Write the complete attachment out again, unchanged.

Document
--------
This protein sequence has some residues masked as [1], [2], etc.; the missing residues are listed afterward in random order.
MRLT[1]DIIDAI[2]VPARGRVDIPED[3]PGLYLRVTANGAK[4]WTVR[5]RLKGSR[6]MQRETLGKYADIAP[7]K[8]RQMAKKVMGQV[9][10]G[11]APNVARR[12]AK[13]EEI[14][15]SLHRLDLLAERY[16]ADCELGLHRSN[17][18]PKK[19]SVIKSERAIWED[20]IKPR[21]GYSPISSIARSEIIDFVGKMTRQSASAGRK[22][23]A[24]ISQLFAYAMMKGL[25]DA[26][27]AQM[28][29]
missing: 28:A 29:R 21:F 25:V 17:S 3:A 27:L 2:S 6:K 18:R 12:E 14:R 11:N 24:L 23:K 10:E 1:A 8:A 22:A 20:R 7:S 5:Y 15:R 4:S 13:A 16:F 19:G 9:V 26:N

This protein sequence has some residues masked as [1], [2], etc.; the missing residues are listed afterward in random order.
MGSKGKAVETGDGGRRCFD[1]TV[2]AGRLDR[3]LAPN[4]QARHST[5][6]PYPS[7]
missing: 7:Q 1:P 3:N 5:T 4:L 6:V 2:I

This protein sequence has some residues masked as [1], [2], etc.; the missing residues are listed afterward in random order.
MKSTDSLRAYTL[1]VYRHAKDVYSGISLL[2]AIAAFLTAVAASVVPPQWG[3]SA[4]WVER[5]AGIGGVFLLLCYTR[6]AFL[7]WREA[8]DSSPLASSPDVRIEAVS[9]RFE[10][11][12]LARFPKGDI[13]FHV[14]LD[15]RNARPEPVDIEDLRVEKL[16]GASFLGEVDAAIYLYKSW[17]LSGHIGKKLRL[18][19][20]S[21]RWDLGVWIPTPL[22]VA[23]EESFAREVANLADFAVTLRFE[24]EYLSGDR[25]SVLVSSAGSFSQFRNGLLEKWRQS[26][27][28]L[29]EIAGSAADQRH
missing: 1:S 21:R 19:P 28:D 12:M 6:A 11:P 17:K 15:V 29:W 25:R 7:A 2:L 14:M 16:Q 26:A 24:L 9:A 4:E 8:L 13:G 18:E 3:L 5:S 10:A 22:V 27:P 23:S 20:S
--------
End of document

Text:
This protein sequence has some residues masked as [1], [2], etc.; the missing residues are listed afterward in random order.
MRLT[1]DIIDAI[2]VPARGRVDIPED[3]PGLYLRVTANGAK[4]WTVR[5]RLKGSR[6]MQRETLGKYADIAP[7]K[8]RQMAKKVMGQV[9][10]G[11]APNVARR[12]AK[13]EEI[14][15]SLHRLDLLAERY[16]ADCELGLHRSN[17][18]PKK[19]SVIKSERAIWED[20]IKPR[21]GYSPISSIARSEIIDFVGKMTRQSASAGRK[22][23]A[24]ISQLFAYAMMKGL[25]DA[26][27]AQM[28][29]
missing: 28:A 29:R 21:F 25:V 17:S 3:A 27:L 2:S 6:K 18:R 12:E 14:R 11:N 24:L 23:K 10:E 1:A 8:A 22:A 20:R 7:S 5:Y 15:R 4:S 13:A 16:F 19:G 9:V 26:N

This protein sequence has some residues masked as [1], [2], etc.; the missing residues are listed afterward in random order.
MGSKGKAVETGDGGRRCFD[1]TV[2]AGRLDR[3]LAPN[4]QARHST[5][6]PYPS[7]
missing: 7:Q 1:P 3:N 5:T 4:L 6:V 2:I

This protein sequence has some residues masked as [1], [2], etc.; the missing residues are listed afterward in random order.
MKSTDSLRAYTL[1]VYRHAKDVYSGISLL[2]AIAAFLTAVAASVVPPQWG[3]SA[4]WVER[5]AGIGGVFLLLCYTR[6]AFL[7]WREA[8]DSSPLASSPDVRIEAVS[9]RFE[10][11][12]LARFPKGDI[13]FHV[14]LD[15]RNARPEPVDIEDLRVEKL[16]GASFLGEVDAAIYLYKSW[17]LSGHIGKKLRL[18][19][20]S[21]RWDLGVWIPTPL[22]VA[23]EESFAREVANLADFAVTLRFE[24]EYLSGDR[25]SVLVSSAGSFSQFRNGLLEKWRQS[26][27][28]L[29]EIAGSAADQRH
missing: 1:S 21:R 19:P 28:D 12:M 6:A 11:P 17:K 15:V 29:W 25:R 7:A 2:L 14:M 16:Q 26:A 24:L 9:A 4:E 8:L 13:G 18:E 3:L 5:S 10:A 22:V 27:P 23:S 20:S